Balancing Control and Breakthrough in Public Management


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Publication Details

Author list: Palm, Klas

Publisher: Mittuniversitetet

Place: Sundsvall

Publication year: 2017

ISBN: 978-91-88527-03-5


Previous research shows that a good balance between focus on development of existing processes with development of new and innovative products, processes or services has a positive effect on organizational excellence. However, the relationship between these two quality perspectives is not easy to maintain and it is a challenge for every organization to find an appropriate balance between them. Previous research shows also that there is often a striking overemphasis on continuous improvement and stepwise refinement at the expense of working with innovations. Consequently, it has become necessary to find forms for development of the balance between improvement of existing processes and innovations. It is a question of how to manage both exploitation (improvement of existing processes) and exploration (innovations). Being able to manage both exploitation and exploration and maintain a good balance is known as organizational ambidexterity.

The purpose of this thesis is to develop existing knowledge of how organisational ambidexterity and innovation can be understood and developed as an approach to increasing customer value in the context of the public sector. In order to meet the purpose, the research behind this thesis was conducted through six studies. The results have been presented in six scientific articles. The analytical focus in the research has been on management of public organization. Thus, the unit of analysis has been public sector management both at national, regional and municipal level. The studies have been conducted with a qualitative approach and data collection has primarily been done through semi- structured interviews. Most of the data has been collected in Sweden.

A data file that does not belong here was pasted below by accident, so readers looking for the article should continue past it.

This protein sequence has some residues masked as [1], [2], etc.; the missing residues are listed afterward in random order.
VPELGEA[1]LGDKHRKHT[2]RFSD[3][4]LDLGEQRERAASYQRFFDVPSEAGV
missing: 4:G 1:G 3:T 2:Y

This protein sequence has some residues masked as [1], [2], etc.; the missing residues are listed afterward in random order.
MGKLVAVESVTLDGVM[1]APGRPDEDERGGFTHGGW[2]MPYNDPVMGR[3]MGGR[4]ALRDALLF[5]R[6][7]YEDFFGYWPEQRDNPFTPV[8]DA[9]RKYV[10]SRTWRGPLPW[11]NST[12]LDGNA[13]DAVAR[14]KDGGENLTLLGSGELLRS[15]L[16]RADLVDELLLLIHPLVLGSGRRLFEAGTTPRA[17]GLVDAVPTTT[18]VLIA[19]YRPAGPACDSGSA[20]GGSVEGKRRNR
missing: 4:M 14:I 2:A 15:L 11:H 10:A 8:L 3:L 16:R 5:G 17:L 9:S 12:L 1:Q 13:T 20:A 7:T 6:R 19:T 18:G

Through the studies, it appears that the current quality practice in the Swedish public sector to a large extent relates to and supports exploitation, but not exploration. The empirical findings give examples of organizations that have a large focus on systematic measurement and control of the work process. An inhibition of increased customer value is indicated in the studied organizations’ current emphasis on exploitation at the expense of exploration. The research also shows that there are a number of impediments for the public organizations studied to combine their current quality practice with an improved ability to explore. It appears that there is a need for development of the leeway for exploration in order to increase the ability to be ambidextrous.

The research behind this thesis empirically identifies a number of enablers the public organization may need to work actively with in order to develop organizational ambidexterity. Some of these enabling factors harmonize with quality movement core values. This applies to core values like committed leadership, focus on customers and a holistic system perspective. In addition, the following factors are perceived to be enabling factors for organizational ambidexterity: specific budgets for both exploration and exploitation; development of a culture in which employees feel that they are allowed to make mistakes; a good dialogue both internally and with external stake holders; focusing on the implementation of innovations and clear incentives for work on exploration as well as for work on exploitation. Finally, the empirical data also shows that an enabling factor is to get different professions involved in explorative processes. This can be achieved by working through ambassadors who can promote the explorative processes.

The enablers, which have been empirically identified in this research as important for organizational ambidexterity, have also previously been identified by scholars as enablers for innovations. The research behind this thesis contributes to the empirical sorting out which - out of a wide range of factors - may be the most important factors for organizational ambidexterity.


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